The anger and resentment that are acting as engine of the protests underway in Tripoli since October 2019, originate in the historical events that led to the current predicament of the second-largest Lebanese city, marked by widespread poverty (the highest rate in the country), inequalities, and injustices.
The establishment of an independent Lebanon cut off Tripoli from its traditional lifeline in the Syrian coastal region. Tripoli’s position and role resulted severely weakened by the division, and the difficult relations with the new centralized governance further compounded the situation. In the following years, the unfair distribution of resources affected Tripoli’s working class to a great degree, widening the gap with the local notables and the upper middle class, whose political and economic interests took a different course from that of the city as a whole. On top of that, the growing social tensions got intertwined with the impact of regional conflicts within the Lebanese context.
On the eve of the 1975-1990 civil war, Tripoli was still an important trade hub for the Arab world, but the involvement in the long domestic strife − the warring parties were besieging the city, holding checkpoints all around it − increased its isolation more and more, both from the rest of the country and the Middle East region. In the 90s, the influence of foreign powers (Syria) contrary to Tripoli’s recovery, gave the pretext to exclude the city from the reconstruction and development process, which was mainly concentrated in the capital, Beirut.
Very prominent Tripolitan businessmen came to the fore at the end of the 90s, but their birthplace was left on the fringe of their economic activities, while unemployment, lack of basic services, and poverty became the hallmark of the city, and the ideal breeding ground for violent extremism to flourish. Tripoli was thus condemned to marginalization and to a decay that last to these very days. Opportunities to address the socio-economic predicament were also lost along the way, when major development projects could not be carried out due to the security situation.
Against this background, it is no surprise that Tripoli was named the “Bride of the Lebanese Revolution” because of the magnitude and the emotional intensity of the demonstrations amid the latest wave of unrest across the country. The common feeling of injustice, the lack of recognition in social and political life, the constant exposure of inconsistent differences and inequalities between citizens, all of that brought the Tripolitans together, giving them the courage to confront the status quo.
Looking ahead, the empowerment of Tripoli’s Municipality is key to building a brighter future for the city. Tripoli inherited from the civil war a very weak state apparatus, but the attempts of the Municipality to expand its presence on the territory, consolidate its administrative powers, and take the lead of local development projects, were curbed by Lebanon’s hyper-centralized system.
Theoretically, the law provides municipalities with very extensive powers over the cities. Nevertheless, at operational level the action of the municipality is subject to controls and approvals by the regional governor, the Ministry of Interior, the Council of Ministers, as well as other entities. This means that any decision or intent on the part of the Municipality has to be submitted for acceptance to superior authorities, except for small decisions that do not bring any change. Such system of oversights keeps harming Tripoli and the north of Lebanon, in general, and it is no longer sustainable. Therefore, reforms are needed to strengthen the actual powers of Tripoli’s Municipality, which rests on an elected council and is the best placed actor to implement successfully public and development policies on a local level.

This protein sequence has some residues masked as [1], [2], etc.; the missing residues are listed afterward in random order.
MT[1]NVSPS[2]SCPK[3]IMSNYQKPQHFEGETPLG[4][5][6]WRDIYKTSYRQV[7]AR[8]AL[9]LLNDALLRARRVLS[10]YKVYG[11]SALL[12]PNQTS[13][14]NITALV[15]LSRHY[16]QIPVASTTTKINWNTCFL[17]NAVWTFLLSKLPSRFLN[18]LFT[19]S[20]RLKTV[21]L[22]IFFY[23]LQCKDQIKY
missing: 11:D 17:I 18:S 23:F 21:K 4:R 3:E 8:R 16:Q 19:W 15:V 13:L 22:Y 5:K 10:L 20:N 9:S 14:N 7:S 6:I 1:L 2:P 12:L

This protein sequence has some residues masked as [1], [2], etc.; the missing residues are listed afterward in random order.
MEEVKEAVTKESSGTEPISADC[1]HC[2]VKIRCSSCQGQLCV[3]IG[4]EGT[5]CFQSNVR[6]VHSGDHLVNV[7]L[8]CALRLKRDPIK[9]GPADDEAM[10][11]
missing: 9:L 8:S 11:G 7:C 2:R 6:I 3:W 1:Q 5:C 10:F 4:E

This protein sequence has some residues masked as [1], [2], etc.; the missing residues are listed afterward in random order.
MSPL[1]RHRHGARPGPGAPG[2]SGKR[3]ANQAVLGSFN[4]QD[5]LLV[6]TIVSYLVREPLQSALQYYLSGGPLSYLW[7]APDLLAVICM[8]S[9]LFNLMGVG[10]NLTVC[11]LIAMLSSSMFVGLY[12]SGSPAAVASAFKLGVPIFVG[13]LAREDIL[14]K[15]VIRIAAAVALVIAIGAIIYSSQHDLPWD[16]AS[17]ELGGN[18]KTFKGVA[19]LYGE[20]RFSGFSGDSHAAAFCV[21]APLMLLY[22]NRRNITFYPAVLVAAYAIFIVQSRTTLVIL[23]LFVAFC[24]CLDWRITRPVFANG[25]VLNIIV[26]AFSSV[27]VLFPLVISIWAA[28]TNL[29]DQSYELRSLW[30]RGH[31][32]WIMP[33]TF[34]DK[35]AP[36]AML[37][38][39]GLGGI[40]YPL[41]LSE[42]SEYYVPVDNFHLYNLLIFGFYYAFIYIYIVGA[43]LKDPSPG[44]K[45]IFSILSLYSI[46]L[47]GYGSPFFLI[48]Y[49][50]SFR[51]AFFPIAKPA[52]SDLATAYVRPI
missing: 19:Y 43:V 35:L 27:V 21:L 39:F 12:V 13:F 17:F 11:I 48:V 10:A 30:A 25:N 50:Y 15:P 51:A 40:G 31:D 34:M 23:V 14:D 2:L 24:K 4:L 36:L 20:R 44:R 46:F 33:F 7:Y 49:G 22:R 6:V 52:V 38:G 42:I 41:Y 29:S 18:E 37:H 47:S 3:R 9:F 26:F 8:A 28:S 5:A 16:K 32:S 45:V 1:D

In this context, a more fruitful cooperation, instead of a detrimental competition, is also needed between the Municipality and the MPs from Tripoli. The latter are called to be more supportive of the role of the Municipality, using their influence to advance its case whether in the parliament or with the government, and not to hinder it as already occurred, for the sake of the city they represent.
Politics was mentioned in regard to the so-called “poverty policy” as well, that is the attitude of some politicians to exploit the existence of poverty to gain increasing control over their constituencies, especially in the election phase, through the distribution of money and food. This is an ignorant and corrupted approach to public affairs that signals a lack of real interest in addressing a major issue such as poverty, which now affects more than half of Tripoli’s citizens.
As for the role of the civil society in promoting change and reforms, many non-governmental organizations are being active in Tripoli, mostly in the humanitarian field and in the prevention of violent extremism. However, their initiatives are not included in a global and coherent strategic framework, rather are the result of separate individual efforts that often overlap with each other and also with the programs of the Municipality.
This is due to the unhealthy competition ongoing between the non-governmental organizations, as a consequence of the rivalries between the political parties that hide behind them. Political divisions thus reflect directly on the civil society itself, which remains fragmented and tied to the old system. To overcome the dispersion of the civil society initiatives, it is necessary to establish a coordination unit including the non-governmental organizations, in order for them to better harmonize their initiatives, also with those of the Municipality, and bring about a real change in Tripoli, seizing the new opportunities in the public space created by the Revolution.